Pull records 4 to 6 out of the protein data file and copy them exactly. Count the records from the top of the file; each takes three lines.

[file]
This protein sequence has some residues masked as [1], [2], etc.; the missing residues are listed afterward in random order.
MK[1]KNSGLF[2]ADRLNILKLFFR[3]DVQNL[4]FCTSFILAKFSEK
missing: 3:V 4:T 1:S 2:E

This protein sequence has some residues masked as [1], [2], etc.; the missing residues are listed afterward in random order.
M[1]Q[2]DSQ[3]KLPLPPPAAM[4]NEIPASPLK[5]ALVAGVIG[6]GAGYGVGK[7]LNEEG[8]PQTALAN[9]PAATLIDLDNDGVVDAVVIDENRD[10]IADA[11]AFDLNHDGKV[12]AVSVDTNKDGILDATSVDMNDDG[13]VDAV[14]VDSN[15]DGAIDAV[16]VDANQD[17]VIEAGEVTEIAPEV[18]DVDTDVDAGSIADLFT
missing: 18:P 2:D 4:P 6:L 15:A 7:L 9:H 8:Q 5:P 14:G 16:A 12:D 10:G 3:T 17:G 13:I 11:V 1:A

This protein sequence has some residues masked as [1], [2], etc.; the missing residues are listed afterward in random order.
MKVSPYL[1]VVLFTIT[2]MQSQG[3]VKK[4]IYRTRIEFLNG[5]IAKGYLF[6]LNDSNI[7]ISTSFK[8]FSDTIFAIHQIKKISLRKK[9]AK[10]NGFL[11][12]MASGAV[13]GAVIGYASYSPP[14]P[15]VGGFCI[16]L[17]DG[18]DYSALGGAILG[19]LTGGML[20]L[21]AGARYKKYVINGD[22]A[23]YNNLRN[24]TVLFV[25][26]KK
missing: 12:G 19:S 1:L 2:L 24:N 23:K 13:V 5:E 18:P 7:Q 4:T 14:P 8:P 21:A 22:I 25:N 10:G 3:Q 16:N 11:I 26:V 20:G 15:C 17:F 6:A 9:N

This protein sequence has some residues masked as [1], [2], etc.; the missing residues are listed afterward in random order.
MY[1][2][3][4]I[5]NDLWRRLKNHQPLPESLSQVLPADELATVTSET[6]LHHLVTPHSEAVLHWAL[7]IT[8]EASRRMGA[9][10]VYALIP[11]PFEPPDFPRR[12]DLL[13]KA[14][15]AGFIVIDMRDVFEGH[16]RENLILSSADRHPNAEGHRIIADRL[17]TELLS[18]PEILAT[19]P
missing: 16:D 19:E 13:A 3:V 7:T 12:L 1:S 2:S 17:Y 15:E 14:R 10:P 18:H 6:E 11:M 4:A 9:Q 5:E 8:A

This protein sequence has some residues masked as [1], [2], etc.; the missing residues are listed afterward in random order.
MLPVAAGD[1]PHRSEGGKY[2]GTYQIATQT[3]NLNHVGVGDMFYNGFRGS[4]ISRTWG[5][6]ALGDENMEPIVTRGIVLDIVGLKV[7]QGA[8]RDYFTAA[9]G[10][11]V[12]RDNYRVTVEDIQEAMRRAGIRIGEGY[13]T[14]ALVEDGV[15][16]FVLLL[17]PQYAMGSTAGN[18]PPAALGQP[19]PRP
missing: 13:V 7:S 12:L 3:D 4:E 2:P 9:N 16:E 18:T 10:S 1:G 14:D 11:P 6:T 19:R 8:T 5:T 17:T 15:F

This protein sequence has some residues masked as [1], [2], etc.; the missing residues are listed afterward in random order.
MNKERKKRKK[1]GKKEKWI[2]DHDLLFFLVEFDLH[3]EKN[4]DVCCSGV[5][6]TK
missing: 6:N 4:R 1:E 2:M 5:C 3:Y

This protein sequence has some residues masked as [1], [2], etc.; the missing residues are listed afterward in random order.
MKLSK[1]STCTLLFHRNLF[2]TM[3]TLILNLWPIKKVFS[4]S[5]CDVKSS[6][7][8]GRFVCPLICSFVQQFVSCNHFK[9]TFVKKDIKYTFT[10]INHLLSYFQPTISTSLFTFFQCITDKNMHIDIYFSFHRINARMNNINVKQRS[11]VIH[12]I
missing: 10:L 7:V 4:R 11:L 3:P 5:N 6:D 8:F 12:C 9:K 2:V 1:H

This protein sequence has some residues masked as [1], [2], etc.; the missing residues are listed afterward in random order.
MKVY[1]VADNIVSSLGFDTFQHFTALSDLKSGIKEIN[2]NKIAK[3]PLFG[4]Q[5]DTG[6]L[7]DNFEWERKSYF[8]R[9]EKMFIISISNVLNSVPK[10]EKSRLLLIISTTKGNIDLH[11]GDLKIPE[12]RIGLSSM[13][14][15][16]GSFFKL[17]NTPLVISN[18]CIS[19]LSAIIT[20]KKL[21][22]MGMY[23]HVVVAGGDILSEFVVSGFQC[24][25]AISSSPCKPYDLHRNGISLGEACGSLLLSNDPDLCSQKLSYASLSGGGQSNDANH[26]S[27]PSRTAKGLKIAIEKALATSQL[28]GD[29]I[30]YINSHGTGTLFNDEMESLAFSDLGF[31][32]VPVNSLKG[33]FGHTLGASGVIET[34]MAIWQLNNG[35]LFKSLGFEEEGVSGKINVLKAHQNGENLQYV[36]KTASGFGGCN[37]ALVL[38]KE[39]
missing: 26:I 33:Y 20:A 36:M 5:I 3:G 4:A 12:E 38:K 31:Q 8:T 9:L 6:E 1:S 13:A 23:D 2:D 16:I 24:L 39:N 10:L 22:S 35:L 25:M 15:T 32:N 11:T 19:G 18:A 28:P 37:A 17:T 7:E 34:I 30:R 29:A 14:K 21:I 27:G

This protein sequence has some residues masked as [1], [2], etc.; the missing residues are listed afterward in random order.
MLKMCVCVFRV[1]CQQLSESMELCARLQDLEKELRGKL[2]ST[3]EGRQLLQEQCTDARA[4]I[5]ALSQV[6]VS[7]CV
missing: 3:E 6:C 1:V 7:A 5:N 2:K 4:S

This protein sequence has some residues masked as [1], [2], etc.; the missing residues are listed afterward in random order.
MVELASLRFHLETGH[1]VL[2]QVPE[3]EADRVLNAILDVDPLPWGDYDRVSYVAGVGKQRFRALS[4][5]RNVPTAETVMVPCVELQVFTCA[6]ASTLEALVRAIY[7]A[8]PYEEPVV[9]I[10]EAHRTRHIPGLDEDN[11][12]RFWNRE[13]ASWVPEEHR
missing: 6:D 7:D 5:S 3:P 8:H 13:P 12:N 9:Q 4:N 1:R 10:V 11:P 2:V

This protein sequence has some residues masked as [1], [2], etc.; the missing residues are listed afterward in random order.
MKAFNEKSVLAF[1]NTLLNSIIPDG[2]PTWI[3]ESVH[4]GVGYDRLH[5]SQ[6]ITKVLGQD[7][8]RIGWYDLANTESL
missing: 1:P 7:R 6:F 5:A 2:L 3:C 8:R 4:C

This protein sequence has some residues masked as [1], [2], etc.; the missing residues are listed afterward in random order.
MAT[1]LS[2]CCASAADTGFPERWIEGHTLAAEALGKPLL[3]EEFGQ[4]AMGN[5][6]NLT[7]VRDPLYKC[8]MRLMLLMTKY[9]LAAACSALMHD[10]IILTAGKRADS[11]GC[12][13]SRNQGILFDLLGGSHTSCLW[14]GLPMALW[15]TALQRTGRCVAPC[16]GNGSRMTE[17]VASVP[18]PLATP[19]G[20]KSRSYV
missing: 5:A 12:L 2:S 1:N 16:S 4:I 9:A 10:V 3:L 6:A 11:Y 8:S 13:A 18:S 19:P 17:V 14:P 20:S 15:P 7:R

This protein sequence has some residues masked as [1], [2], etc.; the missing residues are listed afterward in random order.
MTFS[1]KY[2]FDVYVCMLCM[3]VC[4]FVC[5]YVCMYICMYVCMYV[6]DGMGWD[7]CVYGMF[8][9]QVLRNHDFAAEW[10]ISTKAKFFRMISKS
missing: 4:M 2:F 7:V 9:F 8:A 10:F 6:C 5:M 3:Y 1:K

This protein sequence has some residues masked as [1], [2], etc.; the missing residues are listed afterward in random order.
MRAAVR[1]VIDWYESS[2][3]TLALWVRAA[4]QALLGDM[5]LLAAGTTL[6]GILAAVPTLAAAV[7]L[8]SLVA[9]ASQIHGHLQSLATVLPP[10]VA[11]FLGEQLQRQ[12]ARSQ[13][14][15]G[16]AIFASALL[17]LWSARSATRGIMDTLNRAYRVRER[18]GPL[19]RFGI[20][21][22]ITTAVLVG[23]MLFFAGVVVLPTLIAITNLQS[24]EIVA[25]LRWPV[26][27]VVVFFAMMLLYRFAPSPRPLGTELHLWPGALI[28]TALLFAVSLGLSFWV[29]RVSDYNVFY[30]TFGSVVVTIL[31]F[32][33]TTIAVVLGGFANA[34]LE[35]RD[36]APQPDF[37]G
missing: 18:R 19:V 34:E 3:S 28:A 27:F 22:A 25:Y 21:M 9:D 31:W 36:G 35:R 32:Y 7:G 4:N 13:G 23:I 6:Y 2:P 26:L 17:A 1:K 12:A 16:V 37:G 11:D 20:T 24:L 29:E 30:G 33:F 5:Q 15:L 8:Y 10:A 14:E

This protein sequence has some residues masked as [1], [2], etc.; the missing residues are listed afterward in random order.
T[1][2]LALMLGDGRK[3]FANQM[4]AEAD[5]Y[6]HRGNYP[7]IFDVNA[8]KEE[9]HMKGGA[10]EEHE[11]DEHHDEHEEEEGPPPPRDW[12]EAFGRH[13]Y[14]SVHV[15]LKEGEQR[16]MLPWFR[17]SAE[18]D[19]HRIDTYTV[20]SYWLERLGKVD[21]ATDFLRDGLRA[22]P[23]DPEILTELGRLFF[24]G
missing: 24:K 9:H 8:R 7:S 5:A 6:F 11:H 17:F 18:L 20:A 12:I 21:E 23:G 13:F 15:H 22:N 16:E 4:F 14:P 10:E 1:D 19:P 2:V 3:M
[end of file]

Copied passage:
This protein sequence has some residues masked as [1], [2], etc.; the missing residues are listed afterward in random order.
MY[1][2][3][4]I[5]NDLWRRLKNHQPLPESLSQVLPADELATVTSET[6]LHHLVTPHSEAVLHWAL[7]IT[8]EASRRMGA[9][10]VYALIP[11]PFEPPDFPRR[12]DLL[13]KA[14][15]AGFIVIDMRDVFEGH[16]RENLILSSADRHPNAEGHRIIADRL[17]TELLS[18]PEILAT[19]P
missing: 16:D 19:E 13:A 3:V 7:T 12:L 1:S 2:S 17:Y 15:E 14:R 10:P 18:H 6:E 11:M 4:A 9:Q 5:E 8:A

This protein sequence has some residues masked as [1], [2], etc.; the missing residues are listed afterward in random order.
MLPVAAGD[1]PHRSEGGKY[2]GTYQIATQT[3]NLNHVGVGDMFYNGFRGS[4]ISRTWG[5][6]ALGDENMEPIVTRGIVLDIVGLKV[7]QGA[8]RDYFTAA[9]G[10][11]V[12]RDNYRVTVEDIQEAMRRAGIRIGEGY[13]T[14]ALVEDGV[15][16]FVLLL[17]PQYAMGSTAGN[18]PPAALGQP[19]PRP
missing: 13:V 7:S 12:L 3:D 4:E 2:P 9:N 16:E 18:T 10:S 1:G 14:D 11:P 6:T 19:R 8:T 5:T 17:T 15:F

This protein sequence has some residues masked as [1], [2], etc.; the missing residues are listed afterward in random order.
MNKERKKRKK[1]GKKEKWI[2]DHDLLFFLVEFDLH[3]EKN[4]DVCCSGV[5][6]TK
missing: 6:N 4:R 1:E 2:M 5:C 3:Y